# Mathematical Symbols

A comprehensive collection of symbols used in mathematics — categorized by function, subject and type into tables along with each symbol's usage and meaning.

The language and vocabulary of mathematics contain a large amount of symbols — some being more technical than others. Like letters in the alphabet, they can be used to form words, phrases and sentences that would constitute a larger part of the mathematical lexicon. $\begin{gather*}x \longrightarrow x+1 \longrightarrow (x+1)^2 \longrightarrow (x+1)^2 \ge 0 \\ \longrightarrow \forall x \in \mathbb{R} [ (x+1)^2 \ge 0 ] \end{gather*}$ A math symbol can be used for different purposes from one mathematical subfield to another (e.g., $\sim$ as logical negation and similarity of triangle), just as multiple symbols can be used to delineate the same concept or relation (e.g., $\times$ and $\cdot$ in multiplication).

A basic understanding about mathematical terminology is essential to a solid foundation in higher mathematics. To that end, the following is a compilation of some of the most well-adapted, commonly-used symbols in mathematics.

Moreover, these symbols are further categorized by their function into tables. More comprehensive lists of symbols — as categorized by subject and type — can be also found in the relevant pages below (or in the navigational panel).

Get the complete, comprehensive list of mathematical symbols in eBook form — along with each symbol’s usage and LaTeX code.

## Constants

In mathematics, constants are symbols that are used to refer to non-varying objects. These can include key numbers, key mathematical sets, key mathematical infinities and other key mathematical objects (such as the identity matrix $I$).

Mathematical constants often take form of an alphabet letter — or a derivative of it. In some occasions, a constant might be regarded as a variable in the larger context. The following tables feature some of the most commonly-used constants, along with their name, meaning and usage.

### Key Mathematical Sets

For a more comprehensive list, see key mathematical sets in algebra.

### Key Mathematical Infinities

In mathematics, many different types of infinity exist. These include the purely notational use of the lemniscate symbol ($\infty$), and the use of the following symbols in the context of cardinal/ordinal infinities:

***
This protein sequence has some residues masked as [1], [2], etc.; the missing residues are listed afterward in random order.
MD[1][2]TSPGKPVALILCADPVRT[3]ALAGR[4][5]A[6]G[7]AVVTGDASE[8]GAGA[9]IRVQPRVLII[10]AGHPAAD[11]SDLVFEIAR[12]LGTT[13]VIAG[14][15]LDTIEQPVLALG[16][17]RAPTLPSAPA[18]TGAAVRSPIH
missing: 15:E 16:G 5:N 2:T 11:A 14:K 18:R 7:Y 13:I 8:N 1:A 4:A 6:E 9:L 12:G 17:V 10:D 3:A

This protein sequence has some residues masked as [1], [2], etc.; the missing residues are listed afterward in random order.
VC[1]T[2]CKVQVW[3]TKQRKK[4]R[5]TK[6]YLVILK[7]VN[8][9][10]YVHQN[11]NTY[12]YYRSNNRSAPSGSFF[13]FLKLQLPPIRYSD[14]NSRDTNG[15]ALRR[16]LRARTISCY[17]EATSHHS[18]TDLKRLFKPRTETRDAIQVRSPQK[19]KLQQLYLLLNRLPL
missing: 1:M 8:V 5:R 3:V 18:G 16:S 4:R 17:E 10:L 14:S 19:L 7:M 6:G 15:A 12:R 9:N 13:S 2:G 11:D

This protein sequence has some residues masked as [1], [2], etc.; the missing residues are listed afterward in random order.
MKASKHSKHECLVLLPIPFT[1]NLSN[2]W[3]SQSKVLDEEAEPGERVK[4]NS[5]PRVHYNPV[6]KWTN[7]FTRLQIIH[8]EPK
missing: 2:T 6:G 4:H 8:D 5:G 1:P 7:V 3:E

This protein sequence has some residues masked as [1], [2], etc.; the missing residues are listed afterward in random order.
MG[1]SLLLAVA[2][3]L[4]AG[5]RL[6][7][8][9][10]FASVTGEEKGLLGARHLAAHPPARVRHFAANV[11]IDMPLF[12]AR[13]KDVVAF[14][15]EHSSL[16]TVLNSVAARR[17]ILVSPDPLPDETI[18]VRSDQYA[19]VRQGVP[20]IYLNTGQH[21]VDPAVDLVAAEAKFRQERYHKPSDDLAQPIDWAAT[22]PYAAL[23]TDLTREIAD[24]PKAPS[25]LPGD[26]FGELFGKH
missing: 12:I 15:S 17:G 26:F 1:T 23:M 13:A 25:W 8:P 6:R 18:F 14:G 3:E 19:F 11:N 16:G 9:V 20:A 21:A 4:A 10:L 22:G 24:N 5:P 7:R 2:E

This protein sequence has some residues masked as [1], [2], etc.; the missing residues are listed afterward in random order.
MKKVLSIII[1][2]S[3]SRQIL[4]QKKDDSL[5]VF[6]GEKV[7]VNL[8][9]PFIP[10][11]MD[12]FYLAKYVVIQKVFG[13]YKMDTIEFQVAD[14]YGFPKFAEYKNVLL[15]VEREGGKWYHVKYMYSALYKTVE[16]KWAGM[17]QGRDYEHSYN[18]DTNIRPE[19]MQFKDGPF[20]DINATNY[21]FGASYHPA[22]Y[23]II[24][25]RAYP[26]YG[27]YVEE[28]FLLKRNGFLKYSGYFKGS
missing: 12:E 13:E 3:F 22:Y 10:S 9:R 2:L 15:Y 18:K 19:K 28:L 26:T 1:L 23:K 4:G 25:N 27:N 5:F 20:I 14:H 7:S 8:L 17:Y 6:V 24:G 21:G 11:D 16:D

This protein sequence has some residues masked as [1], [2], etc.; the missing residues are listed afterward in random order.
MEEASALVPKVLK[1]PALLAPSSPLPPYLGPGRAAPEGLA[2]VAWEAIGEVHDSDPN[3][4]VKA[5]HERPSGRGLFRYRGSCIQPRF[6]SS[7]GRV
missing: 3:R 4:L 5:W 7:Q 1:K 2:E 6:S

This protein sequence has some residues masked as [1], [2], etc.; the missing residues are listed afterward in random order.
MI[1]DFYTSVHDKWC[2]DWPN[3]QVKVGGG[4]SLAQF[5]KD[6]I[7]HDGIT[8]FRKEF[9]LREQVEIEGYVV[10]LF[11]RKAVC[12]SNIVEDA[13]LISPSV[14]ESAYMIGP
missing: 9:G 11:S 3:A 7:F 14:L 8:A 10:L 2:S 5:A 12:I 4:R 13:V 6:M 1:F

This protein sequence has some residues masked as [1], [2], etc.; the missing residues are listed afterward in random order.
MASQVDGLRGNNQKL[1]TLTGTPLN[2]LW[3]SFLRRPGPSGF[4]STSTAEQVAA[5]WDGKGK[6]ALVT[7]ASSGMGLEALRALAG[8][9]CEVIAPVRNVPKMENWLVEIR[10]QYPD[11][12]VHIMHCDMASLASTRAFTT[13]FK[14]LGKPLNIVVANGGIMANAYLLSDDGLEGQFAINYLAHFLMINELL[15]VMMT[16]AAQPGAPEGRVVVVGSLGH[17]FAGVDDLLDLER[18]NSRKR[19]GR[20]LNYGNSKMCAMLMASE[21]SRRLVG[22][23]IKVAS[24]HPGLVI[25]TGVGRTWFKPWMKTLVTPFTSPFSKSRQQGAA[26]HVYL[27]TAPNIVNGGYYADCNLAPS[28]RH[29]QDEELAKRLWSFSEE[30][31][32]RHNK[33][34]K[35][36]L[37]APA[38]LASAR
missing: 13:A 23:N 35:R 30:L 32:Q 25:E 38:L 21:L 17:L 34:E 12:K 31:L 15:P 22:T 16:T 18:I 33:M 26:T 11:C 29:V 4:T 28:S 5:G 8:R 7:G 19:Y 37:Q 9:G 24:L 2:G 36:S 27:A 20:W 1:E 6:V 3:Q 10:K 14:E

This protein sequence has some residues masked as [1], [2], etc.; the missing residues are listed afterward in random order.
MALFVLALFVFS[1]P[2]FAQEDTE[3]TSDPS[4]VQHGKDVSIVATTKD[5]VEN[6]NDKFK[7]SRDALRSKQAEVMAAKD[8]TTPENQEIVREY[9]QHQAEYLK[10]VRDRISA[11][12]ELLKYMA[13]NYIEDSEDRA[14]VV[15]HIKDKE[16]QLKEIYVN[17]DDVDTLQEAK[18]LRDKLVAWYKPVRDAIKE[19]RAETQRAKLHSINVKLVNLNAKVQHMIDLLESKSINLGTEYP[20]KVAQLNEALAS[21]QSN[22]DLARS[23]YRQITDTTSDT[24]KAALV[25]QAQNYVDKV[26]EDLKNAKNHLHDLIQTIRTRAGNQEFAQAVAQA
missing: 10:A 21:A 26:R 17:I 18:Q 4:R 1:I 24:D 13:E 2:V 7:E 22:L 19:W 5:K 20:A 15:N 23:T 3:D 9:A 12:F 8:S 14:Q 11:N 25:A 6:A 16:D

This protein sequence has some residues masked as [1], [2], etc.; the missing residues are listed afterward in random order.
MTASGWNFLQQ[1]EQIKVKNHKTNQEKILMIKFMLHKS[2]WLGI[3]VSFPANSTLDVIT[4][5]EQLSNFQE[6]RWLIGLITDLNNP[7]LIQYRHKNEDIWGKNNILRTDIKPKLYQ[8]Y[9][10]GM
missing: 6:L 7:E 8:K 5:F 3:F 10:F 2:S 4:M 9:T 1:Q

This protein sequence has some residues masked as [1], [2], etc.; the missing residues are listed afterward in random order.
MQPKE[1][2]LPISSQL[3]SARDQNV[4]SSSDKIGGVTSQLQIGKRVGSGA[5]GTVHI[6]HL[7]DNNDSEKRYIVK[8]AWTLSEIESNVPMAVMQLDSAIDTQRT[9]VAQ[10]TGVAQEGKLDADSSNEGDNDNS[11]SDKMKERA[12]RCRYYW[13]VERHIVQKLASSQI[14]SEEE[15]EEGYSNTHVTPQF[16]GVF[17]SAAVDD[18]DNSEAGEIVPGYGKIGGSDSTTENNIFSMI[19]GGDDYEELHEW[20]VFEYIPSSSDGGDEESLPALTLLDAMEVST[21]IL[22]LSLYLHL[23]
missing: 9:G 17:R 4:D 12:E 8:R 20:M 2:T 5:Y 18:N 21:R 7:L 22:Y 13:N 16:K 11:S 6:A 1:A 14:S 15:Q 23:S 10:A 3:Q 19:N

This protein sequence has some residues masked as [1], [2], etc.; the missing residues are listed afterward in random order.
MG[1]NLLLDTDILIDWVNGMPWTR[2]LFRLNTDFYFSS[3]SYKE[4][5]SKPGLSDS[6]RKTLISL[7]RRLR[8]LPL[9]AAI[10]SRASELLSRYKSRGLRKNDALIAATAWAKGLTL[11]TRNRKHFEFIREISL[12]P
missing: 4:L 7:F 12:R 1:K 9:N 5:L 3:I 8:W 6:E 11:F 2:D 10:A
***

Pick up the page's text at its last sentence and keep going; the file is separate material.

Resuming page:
For a more comprehensive list, see cardinality-related symbols.

## Variables

A mathematical variable is a symbol that functions as a placeholder for varying expressions or quantities. The same variable can be used on a repeated basis to refer to the same thing — or quantified to form sentences that have a more definite meaning: \begin{gather*}x, y \longrightarrow x + e^x = y \longrightarrow \exists y \in \mathbb{R}\, (x + e^x = y) \\ \longrightarrow \forall x \in \mathbb{R} \, \exists y \in \mathbb{R}\, (x + e^x = y) \end{gather*} In some cases, variables can be thought of as constants in narrower contexts (e.g., as parameters), while in other cases, variables are used in conjunction with subscripts to make up for the lack of letters (e.g., $x_3$).

While variables in mathematics are often used to represent numbers, they can also be used to represent other objects such as vectors, functions and matrices. The following tables document some of the most common conventions for variables — along with the context where they are adopted and used.

### Variables in Geometry

For more symbols in geometry and trigonometry, see geometry and trigonometry symbols.

### Variables in Calculus

For a more comprehensive list, see constants and variables in calculus.

### Variables in Linear Algebra

For a more comprehensive list, see variables in algebra.

### Variables in Set Theory and Logic

For more comprehensive lists on the topics, see variables in logic and variables in set theory.

### Variables in Probability and Statistics

For a more comprehensive list, see variables in probability and statistics.

## Delimiters

Similar to punctuation marks in English, delimiters are a set of symbols which indicate the boundaries between independent mathematical expressions. They are often used to specify the scope for which an operation or rule would apply, and can occur both as an isolate symbol or as a pair of opposite-looking symbols.

In many scenarios, delimiters are used primarily for grouping purposes. The following table features some of the most commonly-used delimiters, along with their function and usage.

## Operators